I had questioned in that moment those same thoughts on whether all failings were equal.

    1. How can a person do great things and also lead a double life? They compartmentalize. They place their brokenness/depravity/ wrong choices or whatever semantics you so choose into a small condensed box. 95% of their life is lived far away from this box.

    2. Are all failings equal or are some worse than others? Perhaps some are worse than others. Perhaps.

    3. Is it ever right to cover up a persons shameful acts simply because they are sexual in nature? My instinct says no. Why do people try and cover up shameful acts of a sexual nature? For the obvious reason that the bane of society is still living in a very puritanical mindset. They are libel to tar and feather someone and put them on the town green for a Ye olde public shaming. We aren’t that far away from all that, sadly.

    4. Who is safe? I can never longer tell now. Time, caution, and mostly my gut feeling are leading the way to discernment on this.

    Great post.

    Liked by 3 people

    • Thanks for sharing such a detailed response, and for sharing from your personal experience. Very interesting. You highlight something very important here. Compartmentalization. I think your description is accurate and explains a lot: “you choose into a small condensed box. 95% of their life is lived far away from this box.” Also, I agree that shaming makes things so much worse, and prevents people getting free, and moving on. On your final point, revelations like these make it hard for us to be sure who is safe as who isn’t. They show us our gut feelings can be wrong – so maybe caution and continual reassessment is the best policy.

      Liked by 2 people

      • Some clarification on my final point. For me, because my sense of trust in people has been shattered; I use time, caution, and my gut feeling about a particular person to discern if they are safe. That has become my method.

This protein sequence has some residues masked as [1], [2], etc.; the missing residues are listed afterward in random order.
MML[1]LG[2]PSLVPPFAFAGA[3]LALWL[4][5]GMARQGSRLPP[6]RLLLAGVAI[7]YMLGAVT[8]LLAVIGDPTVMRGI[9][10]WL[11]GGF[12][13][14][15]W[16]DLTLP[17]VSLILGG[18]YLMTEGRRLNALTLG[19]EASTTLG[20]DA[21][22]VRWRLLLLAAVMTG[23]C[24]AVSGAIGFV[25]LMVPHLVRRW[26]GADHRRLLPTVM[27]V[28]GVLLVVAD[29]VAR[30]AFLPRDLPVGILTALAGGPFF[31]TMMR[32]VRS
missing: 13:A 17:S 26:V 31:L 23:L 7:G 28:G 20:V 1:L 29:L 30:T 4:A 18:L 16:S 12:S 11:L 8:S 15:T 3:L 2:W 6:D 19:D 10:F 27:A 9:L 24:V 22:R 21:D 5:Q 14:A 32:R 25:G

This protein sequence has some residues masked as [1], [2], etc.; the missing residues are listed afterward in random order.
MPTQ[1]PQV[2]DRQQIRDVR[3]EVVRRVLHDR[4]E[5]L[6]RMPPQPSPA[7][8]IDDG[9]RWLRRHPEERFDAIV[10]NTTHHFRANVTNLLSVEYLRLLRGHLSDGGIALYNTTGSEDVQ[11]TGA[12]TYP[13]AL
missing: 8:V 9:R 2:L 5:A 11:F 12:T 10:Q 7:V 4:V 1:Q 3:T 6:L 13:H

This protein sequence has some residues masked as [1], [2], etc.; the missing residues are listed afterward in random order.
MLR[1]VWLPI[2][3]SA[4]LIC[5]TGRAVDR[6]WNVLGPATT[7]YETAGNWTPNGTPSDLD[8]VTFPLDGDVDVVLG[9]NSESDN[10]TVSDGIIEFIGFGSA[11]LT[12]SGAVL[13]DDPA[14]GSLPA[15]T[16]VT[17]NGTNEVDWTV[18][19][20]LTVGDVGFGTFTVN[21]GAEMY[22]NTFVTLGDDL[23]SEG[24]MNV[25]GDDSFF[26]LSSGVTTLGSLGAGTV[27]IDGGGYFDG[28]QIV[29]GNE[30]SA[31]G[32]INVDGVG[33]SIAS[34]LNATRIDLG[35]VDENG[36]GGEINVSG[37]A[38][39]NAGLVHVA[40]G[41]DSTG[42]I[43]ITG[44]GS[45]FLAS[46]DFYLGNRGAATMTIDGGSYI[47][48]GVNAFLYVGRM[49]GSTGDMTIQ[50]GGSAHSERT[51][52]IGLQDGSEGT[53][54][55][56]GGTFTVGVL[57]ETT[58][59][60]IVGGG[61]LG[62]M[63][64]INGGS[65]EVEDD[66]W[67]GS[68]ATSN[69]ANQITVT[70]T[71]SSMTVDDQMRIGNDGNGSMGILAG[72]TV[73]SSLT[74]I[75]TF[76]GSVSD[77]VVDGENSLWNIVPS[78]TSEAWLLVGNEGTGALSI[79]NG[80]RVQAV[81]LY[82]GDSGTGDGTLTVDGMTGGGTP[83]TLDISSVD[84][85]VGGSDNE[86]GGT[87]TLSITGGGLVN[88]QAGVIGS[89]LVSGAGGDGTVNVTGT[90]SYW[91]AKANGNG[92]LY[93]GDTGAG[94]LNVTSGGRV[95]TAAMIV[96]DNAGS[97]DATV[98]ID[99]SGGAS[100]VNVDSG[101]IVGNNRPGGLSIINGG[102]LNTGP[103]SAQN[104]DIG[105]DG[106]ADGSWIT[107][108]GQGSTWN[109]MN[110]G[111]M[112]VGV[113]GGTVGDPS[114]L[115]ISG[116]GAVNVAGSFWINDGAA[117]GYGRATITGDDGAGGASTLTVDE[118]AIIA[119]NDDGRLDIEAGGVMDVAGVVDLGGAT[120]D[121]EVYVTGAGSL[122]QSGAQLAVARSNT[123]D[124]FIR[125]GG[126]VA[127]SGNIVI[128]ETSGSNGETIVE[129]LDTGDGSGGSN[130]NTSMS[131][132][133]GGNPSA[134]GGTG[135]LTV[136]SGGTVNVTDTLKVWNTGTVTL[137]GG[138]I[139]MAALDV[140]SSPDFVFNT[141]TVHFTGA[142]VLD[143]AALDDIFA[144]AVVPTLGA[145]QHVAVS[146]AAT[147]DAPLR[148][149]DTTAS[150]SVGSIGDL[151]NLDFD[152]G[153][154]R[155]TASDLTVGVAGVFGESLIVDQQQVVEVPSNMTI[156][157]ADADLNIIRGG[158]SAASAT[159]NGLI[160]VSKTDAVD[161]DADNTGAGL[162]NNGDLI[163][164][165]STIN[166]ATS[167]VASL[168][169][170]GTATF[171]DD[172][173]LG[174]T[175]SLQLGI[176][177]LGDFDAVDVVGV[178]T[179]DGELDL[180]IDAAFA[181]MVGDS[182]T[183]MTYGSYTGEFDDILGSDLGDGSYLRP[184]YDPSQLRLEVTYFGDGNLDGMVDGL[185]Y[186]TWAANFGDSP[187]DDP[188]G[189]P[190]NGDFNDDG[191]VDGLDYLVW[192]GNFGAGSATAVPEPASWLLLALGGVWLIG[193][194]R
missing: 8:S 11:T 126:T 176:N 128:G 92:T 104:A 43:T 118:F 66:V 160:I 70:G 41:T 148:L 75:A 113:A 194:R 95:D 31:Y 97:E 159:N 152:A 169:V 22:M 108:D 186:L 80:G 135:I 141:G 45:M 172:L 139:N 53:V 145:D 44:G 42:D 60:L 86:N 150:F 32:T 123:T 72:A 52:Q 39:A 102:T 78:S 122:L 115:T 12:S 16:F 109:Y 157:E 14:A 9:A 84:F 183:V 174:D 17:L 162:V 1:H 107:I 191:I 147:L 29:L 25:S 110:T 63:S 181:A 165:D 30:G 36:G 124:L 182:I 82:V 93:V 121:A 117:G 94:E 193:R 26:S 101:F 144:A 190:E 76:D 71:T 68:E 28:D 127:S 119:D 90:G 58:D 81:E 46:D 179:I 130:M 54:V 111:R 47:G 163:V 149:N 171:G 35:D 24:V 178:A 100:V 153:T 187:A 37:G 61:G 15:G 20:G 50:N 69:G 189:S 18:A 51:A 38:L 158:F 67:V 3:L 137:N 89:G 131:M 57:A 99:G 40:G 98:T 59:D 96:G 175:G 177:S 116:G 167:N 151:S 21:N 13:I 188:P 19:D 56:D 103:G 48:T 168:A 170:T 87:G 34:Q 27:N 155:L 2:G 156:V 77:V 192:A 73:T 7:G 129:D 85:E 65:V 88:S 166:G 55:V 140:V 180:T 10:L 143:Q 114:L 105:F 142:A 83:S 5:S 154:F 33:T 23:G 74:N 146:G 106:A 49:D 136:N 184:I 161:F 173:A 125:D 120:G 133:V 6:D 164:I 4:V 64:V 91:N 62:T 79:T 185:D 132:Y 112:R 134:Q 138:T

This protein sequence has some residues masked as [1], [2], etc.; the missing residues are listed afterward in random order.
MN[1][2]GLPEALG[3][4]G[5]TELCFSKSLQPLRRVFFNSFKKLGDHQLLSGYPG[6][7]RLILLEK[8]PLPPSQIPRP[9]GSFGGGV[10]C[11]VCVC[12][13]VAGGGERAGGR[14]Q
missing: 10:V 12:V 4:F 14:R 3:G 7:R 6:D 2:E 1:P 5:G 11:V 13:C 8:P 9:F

It has been my own experience, that when I ignored my initial bad gut feeling about someone I would later get betrayed by them. I thought because there was a lack of “evidence” that intuition was flim flam and could not be trusted. I know better now.

        Unfortunately, this method only works for close intimate relationships/friendships. Figures like Jean Vanier, I would not ever have been able to discern.

        Liked by 2 people

  6. People can be like that, we’re not only ‘good’ or only ‘bad’. We can change in the one or the other direction. I guess people are shocked because it frightens them ‘if I can so wrong about this, what more am I wrong about?’
    I like your question about keeping things silent just because they are of a sexual nature. I don’t think that needs to be the case but for the victims it can’t be easy to read or hear all the details of what has happened. Possibly it can feel like they are exposed again. Some form of privacy or control of your narrative can provide safety. Because of that I believe that reporting on such cases needs to happen with a form of caution.
    Another question would be that when reporting, should we ‘protect’ the offender too or has he/she lost all of their privacy because they were so wrong in their actions?

    Liked by 1 person